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Atmospheric Chemistry and Physics An interactive open-access journal of the European Geosciences Union
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Preprints
https://doi.org/10.5194/acp-2020-541
© Author(s) 2020. This work is distributed under
the Creative Commons Attribution 4.0 License.
https://doi.org/10.5194/acp-2020-541
© Author(s) 2020. This work is distributed under
the Creative Commons Attribution 4.0 License.

  08 Jul 2020

08 Jul 2020

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A revised version of this preprint was accepted for the journal ACP.

Air Quality Impact of the Northern California Camp Fire of November 2018

Brigitte Rooney1, Yuan Wang1,2, Jonathan H. Jiang2, Bin Zhao3, Zhao-Cheng Zeng4, and John H. Seinfeld5 Brigitte Rooney et al.
  • 1Division of Geological and Planetary Sciences, California Institute of Technology, Pasadena, CA, USA
  • 2Jet Propulsion Laboratory, California Institute of Technology, Pasadena, CA
  • 3Pacific Northwest National Laboratory, Richland, WA, USA
  • 4Joint Institute for Regional Earth System Science and Engineering,University of California, Los Angeles, CA, USA
  • 5Division of Chemistry and Chemical Engineering, California Institute of Technology, Pasadena, CA, USA

Abstract. The Northern California Camp Fire that took place in November 2018 was one of the most damaging environmental events in California history. Here, we analyze ground-based station observations of airborne particulate matter that has a diameter < 2.5 micrometers (PM2.5) across northern California and conduct numerical simulations of the Camp Fire using the Weather Research and Forecasting model online coupled with Chemistry (WRF-Chem). Simulations are evaluated against ground-based observations of PM2.5, black carbon, and meteorology, as well as satellite measurements, such as Tropospheric Monitoring Instrument (TROPOMI) aerosol layer height and aerosol index. The Camp Fire led to an increase in Bay Area PM2.5 to over 70 µg m−3 for nearly two weeks, with localized peaks exceeding 300 µg m−3. Using the Visible Infrared Imaging Radiometer Suite (VIIRS) high resolution fire detection products, the simulations reproduce the magnitude and evolution of surface PM2.5 concentrations, especially downwind of the wildfire. The overall spatial patterns of simulated aerosol plumes and their heights are comparable with the latest satellite products from TROPOMI. WRF-Chem sensitivity simulations are carried out to analyze uncertainties that arise from fire emissions, meteorological conditions, feedback of aerosol radiative effects on meteorology, and various physical parameterizations, including the planetary boundary layer model and the plume rise model. Downwind PM2.5 concentrations are sensitive to both flaming and smoldering emissions over the fire, so the uncertainty in the satellite derived fire emission products can directly affect the air pollution simulations downwind. Our analysis also shows the importance of land surface and boundary layer parameterization in the fire simulation, which can result in large variations in magnitude and trend of surface PM2.5. Inclusion of aerosol radiative feedback moderately improves PM2.5 simulations, especially over the most polluted days. Results of this study can assist in the development of data assimilation systems as well as air quality forecasting of health exposures and economic impact studies.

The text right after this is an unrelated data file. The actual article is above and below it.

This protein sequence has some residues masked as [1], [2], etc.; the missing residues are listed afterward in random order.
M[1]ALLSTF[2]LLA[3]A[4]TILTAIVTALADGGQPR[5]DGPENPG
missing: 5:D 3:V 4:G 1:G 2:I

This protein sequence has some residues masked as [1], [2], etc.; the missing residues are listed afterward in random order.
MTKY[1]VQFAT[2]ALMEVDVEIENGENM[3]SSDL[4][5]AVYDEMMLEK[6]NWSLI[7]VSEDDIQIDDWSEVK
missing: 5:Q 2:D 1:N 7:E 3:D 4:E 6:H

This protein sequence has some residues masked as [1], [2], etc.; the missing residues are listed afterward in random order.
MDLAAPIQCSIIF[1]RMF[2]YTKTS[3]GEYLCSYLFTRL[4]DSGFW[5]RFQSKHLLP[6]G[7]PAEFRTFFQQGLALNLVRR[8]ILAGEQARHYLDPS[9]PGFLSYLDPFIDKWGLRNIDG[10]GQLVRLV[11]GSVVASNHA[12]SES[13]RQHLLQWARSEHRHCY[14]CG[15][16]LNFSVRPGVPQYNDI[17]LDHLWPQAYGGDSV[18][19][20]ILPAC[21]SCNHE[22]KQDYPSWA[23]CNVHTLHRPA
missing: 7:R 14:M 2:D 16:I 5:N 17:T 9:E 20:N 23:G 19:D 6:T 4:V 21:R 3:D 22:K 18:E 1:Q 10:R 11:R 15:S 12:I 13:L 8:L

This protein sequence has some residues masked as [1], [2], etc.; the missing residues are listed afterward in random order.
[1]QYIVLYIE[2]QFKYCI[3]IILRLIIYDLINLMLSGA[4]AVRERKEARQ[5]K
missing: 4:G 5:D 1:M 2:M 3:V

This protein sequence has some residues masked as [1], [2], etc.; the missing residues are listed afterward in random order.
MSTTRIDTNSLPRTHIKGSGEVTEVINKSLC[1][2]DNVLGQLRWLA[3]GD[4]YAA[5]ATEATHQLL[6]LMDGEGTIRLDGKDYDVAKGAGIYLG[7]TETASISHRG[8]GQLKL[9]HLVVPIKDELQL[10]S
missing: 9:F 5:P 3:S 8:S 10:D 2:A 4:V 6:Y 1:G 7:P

Brigitte Rooney et al.

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Brigitte Rooney et al.

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Short summary
Wildfires have become increasingly prevalent. Intense smoke consisting of particulate matter (PM) leads to an increased risk of morbidity and mortality. The record-breaking Camp Fire ravaged northern California for two weeks in 2018. Here, we employ a comprehensive chemical transport model along with ground-based and satellite observations to characterize the PM concentrations across northern California and to investigate the pollution sensitivity predictions to key parameters of the model.
Wildfires have become increasingly prevalent. Intense smoke consisting of particulate matter...
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